How are we so sure that OpenStack is ready? The community and the marketplace are screaming it.

Started by Rackspace and NASA, the OpenStack community has swelled to more than 150 companies representing some of the greatest and most influential players in technology, such as HP, IBM, Dell and Red Hat. The Essex release alone had code contributions from more than 50 companies and more than 200 developers. Live OpenStack clouds are available today from Rackspace, HP and Intermedia. And in just a year and a half– a short time for an open source project – OpenStack has experienced more than 100,000 downloads and is now live in more than 50 deployments. And this is just the beginning.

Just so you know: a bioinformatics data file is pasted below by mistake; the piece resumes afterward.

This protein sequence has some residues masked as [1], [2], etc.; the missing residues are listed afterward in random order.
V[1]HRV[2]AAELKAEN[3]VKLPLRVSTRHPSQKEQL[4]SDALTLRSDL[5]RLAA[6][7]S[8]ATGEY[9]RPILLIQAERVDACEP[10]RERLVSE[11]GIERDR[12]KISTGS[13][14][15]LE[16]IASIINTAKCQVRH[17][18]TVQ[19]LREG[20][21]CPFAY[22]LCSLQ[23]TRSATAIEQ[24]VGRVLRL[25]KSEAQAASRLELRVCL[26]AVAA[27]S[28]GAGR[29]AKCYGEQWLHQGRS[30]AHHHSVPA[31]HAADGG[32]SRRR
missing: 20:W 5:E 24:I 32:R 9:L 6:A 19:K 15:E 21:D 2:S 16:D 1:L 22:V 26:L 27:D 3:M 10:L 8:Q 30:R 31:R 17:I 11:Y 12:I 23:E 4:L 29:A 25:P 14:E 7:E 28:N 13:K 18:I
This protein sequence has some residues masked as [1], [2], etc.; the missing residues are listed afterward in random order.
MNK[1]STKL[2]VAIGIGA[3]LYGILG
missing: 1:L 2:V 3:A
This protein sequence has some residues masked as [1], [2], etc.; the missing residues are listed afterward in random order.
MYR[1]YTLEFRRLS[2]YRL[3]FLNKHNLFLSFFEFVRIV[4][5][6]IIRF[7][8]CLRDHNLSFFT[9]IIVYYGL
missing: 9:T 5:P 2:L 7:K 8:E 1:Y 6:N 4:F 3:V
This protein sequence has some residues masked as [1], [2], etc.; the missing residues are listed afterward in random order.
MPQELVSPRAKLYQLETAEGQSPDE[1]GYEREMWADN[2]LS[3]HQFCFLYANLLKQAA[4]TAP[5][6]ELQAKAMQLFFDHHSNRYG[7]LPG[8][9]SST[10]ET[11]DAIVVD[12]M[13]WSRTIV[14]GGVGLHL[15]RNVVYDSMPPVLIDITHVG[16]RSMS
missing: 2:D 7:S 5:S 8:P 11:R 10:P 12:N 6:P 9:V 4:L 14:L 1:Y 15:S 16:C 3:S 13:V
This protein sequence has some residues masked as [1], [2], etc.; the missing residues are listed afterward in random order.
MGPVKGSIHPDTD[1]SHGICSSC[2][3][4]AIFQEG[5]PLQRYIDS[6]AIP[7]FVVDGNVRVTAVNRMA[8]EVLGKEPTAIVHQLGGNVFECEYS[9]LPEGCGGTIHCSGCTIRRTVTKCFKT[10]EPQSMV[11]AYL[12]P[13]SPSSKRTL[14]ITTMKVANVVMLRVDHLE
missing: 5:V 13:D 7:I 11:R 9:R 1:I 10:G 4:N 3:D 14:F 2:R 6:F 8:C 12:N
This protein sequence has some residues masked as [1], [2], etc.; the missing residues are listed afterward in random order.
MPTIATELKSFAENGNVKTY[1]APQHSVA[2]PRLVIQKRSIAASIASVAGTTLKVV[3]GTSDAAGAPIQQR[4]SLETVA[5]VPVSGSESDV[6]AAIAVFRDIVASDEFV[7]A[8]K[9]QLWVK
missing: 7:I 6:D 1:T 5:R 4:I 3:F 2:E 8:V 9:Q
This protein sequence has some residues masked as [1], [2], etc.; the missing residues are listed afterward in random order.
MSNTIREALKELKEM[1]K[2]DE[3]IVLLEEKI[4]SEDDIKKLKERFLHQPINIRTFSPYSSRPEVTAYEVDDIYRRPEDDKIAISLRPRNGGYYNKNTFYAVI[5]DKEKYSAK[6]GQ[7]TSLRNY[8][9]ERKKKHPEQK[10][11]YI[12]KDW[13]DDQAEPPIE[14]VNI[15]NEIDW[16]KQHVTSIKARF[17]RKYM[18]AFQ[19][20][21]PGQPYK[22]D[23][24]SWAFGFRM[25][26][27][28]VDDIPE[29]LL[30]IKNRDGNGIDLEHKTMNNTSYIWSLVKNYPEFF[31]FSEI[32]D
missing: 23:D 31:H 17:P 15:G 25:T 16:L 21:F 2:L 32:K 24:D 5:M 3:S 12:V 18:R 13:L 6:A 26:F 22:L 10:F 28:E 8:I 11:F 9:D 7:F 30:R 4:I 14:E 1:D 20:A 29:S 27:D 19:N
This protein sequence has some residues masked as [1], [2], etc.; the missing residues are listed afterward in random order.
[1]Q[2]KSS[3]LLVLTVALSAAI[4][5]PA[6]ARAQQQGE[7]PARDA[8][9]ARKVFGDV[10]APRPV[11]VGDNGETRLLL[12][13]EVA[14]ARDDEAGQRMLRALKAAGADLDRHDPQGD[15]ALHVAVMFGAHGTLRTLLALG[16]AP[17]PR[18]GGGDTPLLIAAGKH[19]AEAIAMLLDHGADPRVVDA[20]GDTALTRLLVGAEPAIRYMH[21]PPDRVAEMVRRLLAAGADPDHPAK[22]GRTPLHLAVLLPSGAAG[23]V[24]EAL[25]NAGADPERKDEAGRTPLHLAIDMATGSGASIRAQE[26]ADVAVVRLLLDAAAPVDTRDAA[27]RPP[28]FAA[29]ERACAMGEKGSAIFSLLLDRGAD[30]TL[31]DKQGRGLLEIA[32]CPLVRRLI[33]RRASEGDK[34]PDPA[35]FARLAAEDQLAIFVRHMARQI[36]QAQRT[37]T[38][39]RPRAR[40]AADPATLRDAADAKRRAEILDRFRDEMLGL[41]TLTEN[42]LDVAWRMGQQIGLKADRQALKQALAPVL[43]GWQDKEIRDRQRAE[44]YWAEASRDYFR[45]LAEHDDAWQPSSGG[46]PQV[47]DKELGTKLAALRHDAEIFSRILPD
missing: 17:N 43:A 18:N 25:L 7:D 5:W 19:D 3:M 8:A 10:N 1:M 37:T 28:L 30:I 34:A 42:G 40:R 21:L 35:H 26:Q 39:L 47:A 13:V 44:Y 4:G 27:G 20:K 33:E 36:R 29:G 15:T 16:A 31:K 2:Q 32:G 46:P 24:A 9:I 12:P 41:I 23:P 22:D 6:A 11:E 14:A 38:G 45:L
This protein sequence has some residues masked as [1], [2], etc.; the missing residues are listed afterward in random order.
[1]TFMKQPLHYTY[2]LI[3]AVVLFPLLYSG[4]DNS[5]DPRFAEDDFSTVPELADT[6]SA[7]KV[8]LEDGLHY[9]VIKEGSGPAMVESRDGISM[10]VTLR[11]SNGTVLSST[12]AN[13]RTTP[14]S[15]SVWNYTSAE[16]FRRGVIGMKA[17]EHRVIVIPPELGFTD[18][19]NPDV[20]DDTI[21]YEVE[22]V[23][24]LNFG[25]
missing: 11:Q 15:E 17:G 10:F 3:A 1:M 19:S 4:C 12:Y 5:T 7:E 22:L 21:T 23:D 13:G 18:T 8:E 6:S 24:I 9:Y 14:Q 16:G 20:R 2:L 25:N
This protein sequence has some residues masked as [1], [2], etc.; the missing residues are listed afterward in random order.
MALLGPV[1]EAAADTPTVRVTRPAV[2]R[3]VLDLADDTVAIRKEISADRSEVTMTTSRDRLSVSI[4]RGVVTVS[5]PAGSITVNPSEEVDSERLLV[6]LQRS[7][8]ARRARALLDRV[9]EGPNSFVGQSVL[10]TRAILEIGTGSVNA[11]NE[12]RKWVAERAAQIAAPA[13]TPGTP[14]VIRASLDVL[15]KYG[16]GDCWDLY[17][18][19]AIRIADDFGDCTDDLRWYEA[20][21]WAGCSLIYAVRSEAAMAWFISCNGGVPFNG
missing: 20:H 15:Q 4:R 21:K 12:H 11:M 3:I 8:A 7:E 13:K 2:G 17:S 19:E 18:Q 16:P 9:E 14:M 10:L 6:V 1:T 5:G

Compare OpenStack’s trajectory to the Linux Foundation, which recently revealed that the Linux kernel version 2.6.11 had 368 developers from 68 companies when it was released in 2005 – roughly 14 years after its original launch. OpenStack’s staggering momentum can’t be ignored.

We firmly believe that OpenStack will change everything. It will transform the cloud market and create a powerful ecosystem that is a real alternative, or in other cases a complement, to the proprietary leaders. It will help drive the shift in how computing is used. And it will spark innovation and offer choice while also creating an ecosystem of business opportunities for us and many others. All of this will happen in a talented, community-driven environment. Cloud software is the operating system of modern computing and the open alternative is staking its position as a driving force in this world.